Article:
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Protestant expositors, or Theodoret, who needs to give “ attention to the wording of the vision.” The spirit of rash innovation seems to bring the curse upon its disciples of being most confident and censorious when most demonstrably wrong.
(2). A second instance, from another prophet, strengthens and illustrates the first. Jeremiah writes thus of the empire of Babylon (xxv. 9, 12) =
“ I will send for all the families of the north, and Nebuchadnezzar, the king of Babylon, my servant, and bring them against this land...... And this whole land shall be a desolation and an astonishment; and these nations shall serve the king of Babylon seventy years. And when seventy years are accomplished, I will punish the king of Babylon, and that nation, saith the Lord.”
Here we see again how distinctly the unity of the king of Babylon, the head of gold in the former vision, is recognized through the whole course of the seventy years.
(3). A third instance of the same kind, and still more remarkable, occurs in chapter xxvii. of the same prophet :
“ And now have I given these lands into the band of Nebuchadnezzar, the king of Babylon, my servant, and the beasts of the field have I given bim also to serve him. And all nations shall serve him, and his son and his son's son, until the very time of his land come; and then many nations and great kings shall serve themselves of him."
In this passage not only Nebuchadnezzar is named, but his son and grandson. And yet the final overthrow of Babylon is spoken of as if it were the fall of Nebuchadnezzar himself—" shall serve themselves of hin." The official unity of the king of Babylon swallows up the distinction of the three generations of rulers.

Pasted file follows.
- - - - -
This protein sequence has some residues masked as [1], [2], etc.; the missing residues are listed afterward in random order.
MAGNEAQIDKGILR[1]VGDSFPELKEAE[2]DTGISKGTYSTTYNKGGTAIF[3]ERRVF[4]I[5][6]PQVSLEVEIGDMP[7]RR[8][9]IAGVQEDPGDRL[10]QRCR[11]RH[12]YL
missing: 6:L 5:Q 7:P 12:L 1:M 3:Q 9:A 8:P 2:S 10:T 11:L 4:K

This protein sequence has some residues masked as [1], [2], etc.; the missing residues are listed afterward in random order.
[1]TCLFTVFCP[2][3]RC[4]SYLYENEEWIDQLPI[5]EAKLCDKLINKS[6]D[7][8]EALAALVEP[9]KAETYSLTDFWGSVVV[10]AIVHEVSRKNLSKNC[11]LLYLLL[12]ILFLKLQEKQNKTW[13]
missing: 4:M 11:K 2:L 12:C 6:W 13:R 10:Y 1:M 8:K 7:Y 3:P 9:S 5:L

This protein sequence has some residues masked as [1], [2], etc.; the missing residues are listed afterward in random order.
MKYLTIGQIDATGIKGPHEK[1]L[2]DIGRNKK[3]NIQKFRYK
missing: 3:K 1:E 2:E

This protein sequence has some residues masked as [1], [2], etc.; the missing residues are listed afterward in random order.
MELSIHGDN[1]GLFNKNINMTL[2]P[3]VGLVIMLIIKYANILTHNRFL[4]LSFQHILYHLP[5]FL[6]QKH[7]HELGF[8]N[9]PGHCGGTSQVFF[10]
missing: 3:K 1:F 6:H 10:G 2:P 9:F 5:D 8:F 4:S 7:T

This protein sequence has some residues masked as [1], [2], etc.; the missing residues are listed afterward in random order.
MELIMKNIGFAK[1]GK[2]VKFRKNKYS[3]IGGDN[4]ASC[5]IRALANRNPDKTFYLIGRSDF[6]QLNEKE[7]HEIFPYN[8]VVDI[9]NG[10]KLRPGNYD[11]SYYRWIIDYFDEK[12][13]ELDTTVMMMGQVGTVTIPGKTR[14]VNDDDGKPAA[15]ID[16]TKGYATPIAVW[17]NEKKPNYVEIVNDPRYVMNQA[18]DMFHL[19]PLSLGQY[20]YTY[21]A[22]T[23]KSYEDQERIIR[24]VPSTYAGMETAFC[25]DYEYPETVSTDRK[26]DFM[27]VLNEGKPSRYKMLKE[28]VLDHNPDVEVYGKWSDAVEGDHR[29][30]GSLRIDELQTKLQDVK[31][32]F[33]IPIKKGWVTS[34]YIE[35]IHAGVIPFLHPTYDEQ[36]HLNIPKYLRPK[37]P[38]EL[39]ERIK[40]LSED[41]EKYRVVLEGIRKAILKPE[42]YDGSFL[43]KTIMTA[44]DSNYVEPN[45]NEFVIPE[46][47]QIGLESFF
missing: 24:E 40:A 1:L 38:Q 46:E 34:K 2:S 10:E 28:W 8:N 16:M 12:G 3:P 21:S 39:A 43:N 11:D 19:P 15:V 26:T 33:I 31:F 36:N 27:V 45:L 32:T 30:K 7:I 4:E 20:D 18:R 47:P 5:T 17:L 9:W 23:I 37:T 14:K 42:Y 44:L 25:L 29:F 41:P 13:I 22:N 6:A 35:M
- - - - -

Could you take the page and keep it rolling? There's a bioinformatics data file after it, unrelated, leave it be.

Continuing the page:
(4). A fourth passage, closely related to these, occurs in Isaiah xxiii. 15:
“ And it shall come to pass in that day, that Tyre shall be forgotten seventy years, as the days of one king."
The prophet here, like Jeremiah, views the king of Babylon as one, and continuing in his successors.
All these four passages illustrate each other, and fix their common meaning beyond a doubt.
(5). The next instance occurs near the close of the vision of the great image
« And whereas thou sawest the feet and toes, part of potter's clay and part of iron, the kingdom shall be divided...... And as the toes of the feet were part of iron and part of clay, the kingdom will be partly strong and partly broken. And whereas thou sawest iron mixed with miry clay, they shall mingle themselves with the seed of men, but they shall not cleave to one another, even as iron is not mixed with clay. And in the days of these kings," &c.
By the words these kings, the rulers of the divided fourth kingdom seem plainly meant. Now it is observable that at the first mention of them they are called these kings, as if they had been mentioned before. In short, they are first defined as the parts of the divided kingdom, and then receive the title of kings.
The passage yields us, then, a double argument for the official sense of the term. First, the toes of the feet are directly expounded as parts of the kingdom (ver. 42)" the kingdom shall be partly strong and partly broken." But the toes are clearly the same as the horns of the fourth beast; and these are called ten kings. Therefore, the ten kings are ten parts of the divided kingdom, represented by their rulers, as the head of gold was the first kingdom represented by Nebuchadnezzar, its ruling head.
Again, the toes of the feet are said to be parts of the kingdom, and yet “they shall mingle themselves with the seed of men.........and in the days of these
kings the God of heaven will set up a kingdom." The two phrases, kings and divisions of the kingdom, are therefore used as convertible, and the former must be employed in its official sense.
In both the passages, therefore, where Mr. Burgh charges the Protestant writers with a want of “attention to the wording," he merely gives a fresh instance of the ready and superficial haste with which the Futurists accuse more exact reasoners of faults which beloog only to themselves.
(6). The sixth instance is in Dan. vii. 17, 23. “ These great beasts, which are four, are four kings which shall arise out of the earth.... ..... Thus he said, the fourth beast will be the fourth kingdom upon earth.”